The American Society of Civil Engineers’ Environmental and Water Resources Institute is Recognizing Teresa Culver with Two Awards in 2020
Teresa B. Culver’s lifelong love of the outdoors led her to career research, teaching and service in environmental and water resource engineering.
The American Society of Civil Engineers Environmental and Water Resources Institute is recognizing her contributions with the 2020 Margaret S. Petersen Award. Culver, an associate professor in the Department of Engineering Systems and Environment at the University of Virginia, was selected for her “selfless dedication to preparing and mentoring future civil and environmental engineers and to serving the professional community through service and leadership.”
Culver also was named the 2020 recipient of the Service to the Institute Award. Both awards will be formally presented in May during the World Environmental & Water Resources Congress in Henderson, Nevada.
“It is a tremendous honor to be included among the other pioneering women in water resources engineering who have been recognized with the Margaret Petersen Award,” Culver said. “As an environmental and water resource systems engineer, it has also been a privilege to serve the institute, a leader in bringing environmental systems research to practice. Our collective efforts are vital to meeting the complex challenges posed by increasing population density and urban development, climate change and aging infrastructure.”
Culver’s contributions to the institute include serving on the Technical Coordination Executive Committee, chairing the Groundwater Council, serving on the Interdisciplinary Council, chairing the awards committee, and representing the institute to the American Society of Civil Engineers national Walter L. Huber Award selection committee; she won the Walter L. Huber Award in 2002 for her research in the simulation and management of water quality. She was also the founding chair of the hydraulic fracturing committee.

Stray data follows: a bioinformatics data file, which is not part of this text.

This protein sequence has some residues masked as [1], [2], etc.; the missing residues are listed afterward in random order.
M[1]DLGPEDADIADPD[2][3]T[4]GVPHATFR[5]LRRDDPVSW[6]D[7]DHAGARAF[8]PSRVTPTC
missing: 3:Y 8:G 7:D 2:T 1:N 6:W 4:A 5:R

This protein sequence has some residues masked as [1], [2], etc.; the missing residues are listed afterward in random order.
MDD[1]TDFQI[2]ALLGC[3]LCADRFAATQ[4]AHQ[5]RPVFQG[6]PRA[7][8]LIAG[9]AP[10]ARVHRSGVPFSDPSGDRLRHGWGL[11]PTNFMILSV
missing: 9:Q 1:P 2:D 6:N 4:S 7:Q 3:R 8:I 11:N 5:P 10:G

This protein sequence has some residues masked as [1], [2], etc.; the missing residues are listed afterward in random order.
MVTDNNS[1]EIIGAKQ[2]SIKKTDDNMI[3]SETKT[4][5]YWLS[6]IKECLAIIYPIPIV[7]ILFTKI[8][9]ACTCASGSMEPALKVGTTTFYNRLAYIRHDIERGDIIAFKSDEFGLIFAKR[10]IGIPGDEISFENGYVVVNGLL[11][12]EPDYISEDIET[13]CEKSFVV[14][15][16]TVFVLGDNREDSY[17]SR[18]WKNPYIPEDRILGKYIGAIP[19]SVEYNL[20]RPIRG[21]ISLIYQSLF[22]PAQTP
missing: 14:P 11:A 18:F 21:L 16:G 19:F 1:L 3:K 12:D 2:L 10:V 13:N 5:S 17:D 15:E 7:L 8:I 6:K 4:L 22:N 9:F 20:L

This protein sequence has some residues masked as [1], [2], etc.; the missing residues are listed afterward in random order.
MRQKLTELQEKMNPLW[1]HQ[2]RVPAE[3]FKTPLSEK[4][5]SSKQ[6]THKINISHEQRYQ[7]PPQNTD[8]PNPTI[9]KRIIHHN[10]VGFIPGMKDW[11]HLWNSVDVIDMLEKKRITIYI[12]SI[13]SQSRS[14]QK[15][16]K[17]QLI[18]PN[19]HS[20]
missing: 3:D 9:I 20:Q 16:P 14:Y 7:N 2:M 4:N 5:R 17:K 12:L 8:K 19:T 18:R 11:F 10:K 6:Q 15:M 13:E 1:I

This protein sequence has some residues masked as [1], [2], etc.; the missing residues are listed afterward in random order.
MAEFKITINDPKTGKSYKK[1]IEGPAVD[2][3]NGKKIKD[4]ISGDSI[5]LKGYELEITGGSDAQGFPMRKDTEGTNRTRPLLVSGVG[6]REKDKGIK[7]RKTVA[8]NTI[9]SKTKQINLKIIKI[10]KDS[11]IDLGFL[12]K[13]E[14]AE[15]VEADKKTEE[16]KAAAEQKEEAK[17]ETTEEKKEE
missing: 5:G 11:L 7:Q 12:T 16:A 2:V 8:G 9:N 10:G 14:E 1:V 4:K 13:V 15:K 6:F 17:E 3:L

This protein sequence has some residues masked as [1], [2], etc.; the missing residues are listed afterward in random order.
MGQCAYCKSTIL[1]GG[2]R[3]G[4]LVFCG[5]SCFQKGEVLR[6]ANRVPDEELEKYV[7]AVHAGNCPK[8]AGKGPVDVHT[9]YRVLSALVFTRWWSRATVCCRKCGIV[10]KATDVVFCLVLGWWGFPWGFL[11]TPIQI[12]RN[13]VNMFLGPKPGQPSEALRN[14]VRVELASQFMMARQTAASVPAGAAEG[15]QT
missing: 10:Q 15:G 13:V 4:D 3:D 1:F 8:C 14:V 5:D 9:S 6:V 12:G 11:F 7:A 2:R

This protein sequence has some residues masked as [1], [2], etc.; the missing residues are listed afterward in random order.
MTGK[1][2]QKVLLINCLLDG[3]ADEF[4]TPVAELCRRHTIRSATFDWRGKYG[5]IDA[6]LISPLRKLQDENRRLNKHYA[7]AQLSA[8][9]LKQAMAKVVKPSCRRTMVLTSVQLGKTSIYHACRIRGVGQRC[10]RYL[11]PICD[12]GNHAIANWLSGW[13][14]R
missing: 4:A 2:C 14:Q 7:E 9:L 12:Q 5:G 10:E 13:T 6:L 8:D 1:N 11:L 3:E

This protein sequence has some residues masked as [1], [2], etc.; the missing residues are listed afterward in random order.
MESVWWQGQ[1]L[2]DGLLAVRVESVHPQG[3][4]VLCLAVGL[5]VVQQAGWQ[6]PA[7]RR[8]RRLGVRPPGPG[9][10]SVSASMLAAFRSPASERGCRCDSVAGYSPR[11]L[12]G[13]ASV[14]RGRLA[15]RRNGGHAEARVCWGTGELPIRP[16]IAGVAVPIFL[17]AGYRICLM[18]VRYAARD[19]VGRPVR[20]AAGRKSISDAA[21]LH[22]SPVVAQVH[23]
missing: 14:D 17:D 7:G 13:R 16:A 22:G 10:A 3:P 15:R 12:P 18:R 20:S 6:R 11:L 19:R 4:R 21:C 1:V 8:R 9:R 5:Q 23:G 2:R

Culver and her students have recently been investigating innovative green infrastructure systems for stormwater management. They are part of a broader community of researchers at UVA Engineering addressing numerous environmental and infrastructure challenges.
In making its selection for the two awards, the Environmental and Water Resources Institute pointed to Culver’s distinguished tenure at UVA. During her time at the School of Engineering, she earned a National Science Foundation CAREER Award and was recognized by the School and the University with the Outstanding Teaching in Civil Engineering Award and as a Lilly Teaching Fellow. She has taught 15 different courses in civil engineering and has directed the undergraduate civil engineering program for 17 years.
Blazing her own trail as the first female faculty member in the nation’s second-oldest public civil engineering program, Culver has opened doors for women engineers ever since. She has advised 48 female students on their undergraduate theses — 44% of her advisees — and created service learning courses attractive to groups that are underrepresented in engineering. She has helped support the increase in women enrolled in the program, which is poised to graduate a majority-women undergraduate class of civil engineers in 2021.
“Teresa has been tireless in her service to the environmental engineering research community through her work with the institute, and it’s great to see her recognized for it,” said Brian L. Smith, professor and chair of the Department of Engineering Systems and Environment. “By providing technical information developed through research to engineers in the field, she and the institute help to address significant challenges related to water resources and infrastructure, which in turn improves the lives of real people. She is also highly respected in her field, and I appreciate the stature she brings to our department.”